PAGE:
The Financial Supervisory Commission (FSC) last week gave conditional approval to a bid by Ruen Chen Investment Holding, a Ruentex Group-led consortium, to acquire American International Group’s (AIG) 97.57 percent share in Nan Shan Life Insurance for US$2.16 billion, 10 months after the US insurance giant’s previous attempt to sell its Taiwanese unit hit a snag.
Under the commission’s seven conditions to acquire Nan Shan, Ruen Chen now needs to put an extra NT$6 billion (US$208.1 million) in a custodian account within 60 days to prove it has the financial means to run the life insurer, in addition to an earlier pledge of providing NT$30 billion in cash or the equivalent in assets under the account.
Other conditions — major Ruen Chen shareholders must put all Nan Shan shares into trust, shareholders are not allowed to channel Nan Shan funds to their own business interests and the buyer must promise to keep its bank loans below 48 percent of the purchase cost, for example — represented the commission’s efforts to examine the buyer’s long-term commitment, preventing the buyer from leveraging local capital for quick gains.
While it is not yet known when the Investment Commission will offer its green light to AIG’s second attempt to dispose of Nan Shan, the regulatory review this time round seems to have proceeded much more smoothly than had the 11-month review of the Hong Kong consortium comprising China Strategic Holdings and Primus Financial Holdings.
Even so, the ownership transfer of Nan Shan — which represents not only AIG’s effort to pay back its US government bailout funds, but also the largest financial deal in the history of Taiwan’s insurance industry — is not an ending to the story; rather it is the beginning of a new phase that poses as much of a challenge to the industry as the Nan Shan sale.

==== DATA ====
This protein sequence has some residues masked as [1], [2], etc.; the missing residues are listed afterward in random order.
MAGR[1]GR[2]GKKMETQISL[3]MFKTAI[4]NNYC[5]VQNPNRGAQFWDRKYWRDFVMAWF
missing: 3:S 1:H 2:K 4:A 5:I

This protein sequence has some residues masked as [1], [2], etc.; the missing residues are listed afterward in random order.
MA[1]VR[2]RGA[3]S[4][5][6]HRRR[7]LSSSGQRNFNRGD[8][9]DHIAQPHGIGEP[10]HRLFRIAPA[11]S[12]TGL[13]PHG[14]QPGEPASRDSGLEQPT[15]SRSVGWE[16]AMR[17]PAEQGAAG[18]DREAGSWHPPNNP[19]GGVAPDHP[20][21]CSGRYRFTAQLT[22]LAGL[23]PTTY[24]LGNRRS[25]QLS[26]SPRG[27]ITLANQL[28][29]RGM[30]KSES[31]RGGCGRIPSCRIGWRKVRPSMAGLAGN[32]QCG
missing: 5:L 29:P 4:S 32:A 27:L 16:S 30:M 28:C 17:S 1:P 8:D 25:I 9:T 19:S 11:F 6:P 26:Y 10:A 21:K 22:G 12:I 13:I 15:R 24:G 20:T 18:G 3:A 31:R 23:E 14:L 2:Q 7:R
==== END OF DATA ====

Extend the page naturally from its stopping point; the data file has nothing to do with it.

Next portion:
There are challenges ahead on at least two fronts. On the one hand, who will be next to exit Taiwan amid foreign insurers’ dwindling interest here? On the other hand, will Nan Shan sustain or improve its competitiveness without AIG’s financial support and professional know-how?
Over the past three years, a number of foreign insurers such as ING Antai Life Insurance, UK-based Prudential, Aegon of the Netherlands and US-based MetLife have sold or are mulling divesting their local subsidiaries.
While Aviva’s attempt to end its joint venture in Taiwan has been rejected by the FSC, a broad consensus exists in the industry that the British insurer may still plan to lower its stakeholding in the venture. So, the question is what has gone wrong with Taiwan’s insurance market and will such exits by foreign insurers pose a challenge to the government’s effort to turn the nation into a regional asset management hub?
To Nan Shan, the ownership change from AIG to Ruen Chen — composed of supermarket operator Ruentex Development, cement and chemical fiber maker Ruentex Industries and shoemaker Pou Chen — indicates yet another test of its capability to expand market share, raise capital and retain talent. In the long term, the company also needs more insurance expertise and top professionals in specific fields if it is to upgrade its financial-product innovation capabilities.
Perhaps the most challenging task that Taiwan’s insurance sector will face after the Nan Shan sale is whether the government can continue liberalizing and internationalizing the insurance industry to beef up its competitiveness and develop some of Taiwan’s insurers into regional key players. This would require more professional input, something that has been largely neglected by those involved in the Nan Shan case.